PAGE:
Man On A Beach

What luck! I met the Man On A Beach! He's an anonymous filmmaker who travels the coasts of Great Britain asking strangers one simple question: "What does the beach mean to you?"

Check out his excellent website, manonabeach: Journeys around the coast, to watch my answer.

Click here to visit the Man On A Beach website.

Here's the backstory.

On Sunday afternoon, I found myself fogged in on a northern Scottish isle. Here I was in Kirkwall, a town of 6,000 people and far more sheep and cows. I was supposed to continue on to the remote island of North Ronaldsay, population 65, but a white blanket of fog was making the journey impossible.

"The fog started on Thursday," the friendly Loganair employee explained. "No flights since then. Everyone who was waitin' took a ferry this mornin'."

"When's the next ferry?" I asked.

"Tha's just once a week," he told me. Darn.

"Well, you're from here," I reasoned "What does your intuition tell you? Will the fog lift soon?"

"Haven't seen fog last this long in two years," he replied with a bright smile. "So the intuition's useless!"

Four public bus rides, a full hostel, one Scottish chicken curry, and one Bed and Breakfast later, I woke up in Kirkwall to bright sunlight. The B&B owner had been right: easterlies had swept out the cloud. Our flight was good to go.

In the airport, I met my fellow passengers: an English couple who travels near the sea, a German birder who appreciates the avifauna of Sri Lanka and Scotland, and a man carrying nothing but snacks and his phone with a fuzzy microphone attached. This last individual turned out to be the Man On A Beach. He's camping in Kirkwall for a week and taking day-trips to the remote beaches, hoping to conduct an interview on each one. Serendipity at its finest.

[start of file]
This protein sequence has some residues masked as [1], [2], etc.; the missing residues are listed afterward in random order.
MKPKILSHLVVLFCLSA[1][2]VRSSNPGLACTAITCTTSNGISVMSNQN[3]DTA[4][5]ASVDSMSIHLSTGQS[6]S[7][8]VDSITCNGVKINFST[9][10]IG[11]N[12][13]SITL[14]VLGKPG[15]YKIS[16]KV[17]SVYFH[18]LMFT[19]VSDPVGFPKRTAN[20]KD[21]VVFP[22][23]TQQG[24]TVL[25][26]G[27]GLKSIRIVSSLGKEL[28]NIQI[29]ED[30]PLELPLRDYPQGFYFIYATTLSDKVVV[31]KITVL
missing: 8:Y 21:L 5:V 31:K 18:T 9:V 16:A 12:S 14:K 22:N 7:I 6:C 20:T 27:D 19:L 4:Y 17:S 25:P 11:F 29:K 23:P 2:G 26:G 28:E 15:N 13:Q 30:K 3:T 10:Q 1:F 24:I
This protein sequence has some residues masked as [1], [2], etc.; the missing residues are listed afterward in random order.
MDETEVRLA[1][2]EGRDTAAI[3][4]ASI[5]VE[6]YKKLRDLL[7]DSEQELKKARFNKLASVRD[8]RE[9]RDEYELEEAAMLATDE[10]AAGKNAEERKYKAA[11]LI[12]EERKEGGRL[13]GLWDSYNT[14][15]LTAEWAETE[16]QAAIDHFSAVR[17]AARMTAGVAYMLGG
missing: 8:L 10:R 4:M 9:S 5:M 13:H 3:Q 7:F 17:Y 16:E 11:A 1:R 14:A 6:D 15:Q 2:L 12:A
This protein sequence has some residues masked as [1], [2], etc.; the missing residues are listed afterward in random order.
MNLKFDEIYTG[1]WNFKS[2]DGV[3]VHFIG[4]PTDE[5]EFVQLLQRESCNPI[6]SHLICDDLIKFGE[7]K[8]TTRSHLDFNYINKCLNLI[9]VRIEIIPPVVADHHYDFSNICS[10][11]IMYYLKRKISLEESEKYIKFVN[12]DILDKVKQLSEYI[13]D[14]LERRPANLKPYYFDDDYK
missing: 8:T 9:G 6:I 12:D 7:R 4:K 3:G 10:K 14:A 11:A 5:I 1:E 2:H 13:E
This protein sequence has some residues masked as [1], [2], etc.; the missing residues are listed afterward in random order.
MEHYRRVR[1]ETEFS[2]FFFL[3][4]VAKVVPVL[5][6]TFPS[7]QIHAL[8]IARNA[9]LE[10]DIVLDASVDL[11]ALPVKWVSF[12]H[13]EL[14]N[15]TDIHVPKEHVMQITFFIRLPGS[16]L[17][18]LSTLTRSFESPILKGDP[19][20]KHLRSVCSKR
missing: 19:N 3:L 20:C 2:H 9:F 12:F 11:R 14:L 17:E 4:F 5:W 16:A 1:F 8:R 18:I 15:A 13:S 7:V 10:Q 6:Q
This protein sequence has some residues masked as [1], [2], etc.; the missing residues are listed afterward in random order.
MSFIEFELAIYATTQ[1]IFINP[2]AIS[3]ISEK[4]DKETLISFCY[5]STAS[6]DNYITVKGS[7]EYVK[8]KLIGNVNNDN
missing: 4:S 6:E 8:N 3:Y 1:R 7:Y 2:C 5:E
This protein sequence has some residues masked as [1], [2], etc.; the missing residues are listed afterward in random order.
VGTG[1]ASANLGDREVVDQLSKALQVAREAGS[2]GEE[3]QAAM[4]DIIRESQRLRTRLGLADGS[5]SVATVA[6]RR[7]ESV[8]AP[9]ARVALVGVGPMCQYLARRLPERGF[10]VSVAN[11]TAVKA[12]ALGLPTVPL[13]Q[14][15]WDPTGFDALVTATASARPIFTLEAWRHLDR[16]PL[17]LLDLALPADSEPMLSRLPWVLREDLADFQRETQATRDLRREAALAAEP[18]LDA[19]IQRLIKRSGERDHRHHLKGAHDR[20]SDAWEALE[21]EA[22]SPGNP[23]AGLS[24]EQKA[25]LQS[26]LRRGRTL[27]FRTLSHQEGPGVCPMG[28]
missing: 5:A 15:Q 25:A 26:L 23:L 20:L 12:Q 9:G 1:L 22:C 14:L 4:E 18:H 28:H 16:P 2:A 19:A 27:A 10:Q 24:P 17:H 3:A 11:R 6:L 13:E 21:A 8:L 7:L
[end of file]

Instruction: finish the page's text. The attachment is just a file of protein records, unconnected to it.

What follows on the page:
The smallest flight I've ever taken.

An eight-seater propellor plane with one pilot.

We flew over a handful of gorgeous green isles, dotted with sheep and ringed with stone walls.

The North Ronaldsay Airport.

"Ewe are here" -- believe it or not!

A needle-felt mural in the airport shows North Ronaldsay's unique breed of seaweed eating sheep. (More on them later.)

North Ronaldsay: windswept cirrus in a big sky.


  1. The pleasure was all mine, Nina. You are a bright star. Best wishes. manonabeach.

  2. Excellent interviews Nina! Can I follow you around everywhere? :)


  3. Hello Nina,
    You are amazing! Safe travels, I love reading these.

  4. I’m curious about the needle felting portrait. I was at a bird language course a few weeks ago and one person had made a little Junco using this technique. I’d never heard of needle felting before this! It was so real-looking one might have thought it was a stuffed dead one. She was working on another creation at the time. Very portable hobby.

  5. Great stuff ...Man on a Beach was the best nature documentary I've seen in a while.

  6. Lovely story, Nina. How lucky to run into manonabeach. Turns out my flight to Gambell, Alaska was in a nine-seater prop plane, so one person bigger than yours. No airport at all, just an airstrip. I think you were at latitude 59 seeing arctic birds in Scotland while I was at latitude 63 in Gambell and 64 in Nome seeing arctic birds. Now you're off to the REAL Arctic. I look forward to hearing about snow geese and ross's geese and arctic fox and everything else. I think Karrak Lake is at latitude 67, wow!

  7. Great fun to follow your adventures as you follow Darwin on his voyages. Keep up the good work and enjoy. Your enthusiasm is palpable. Bill


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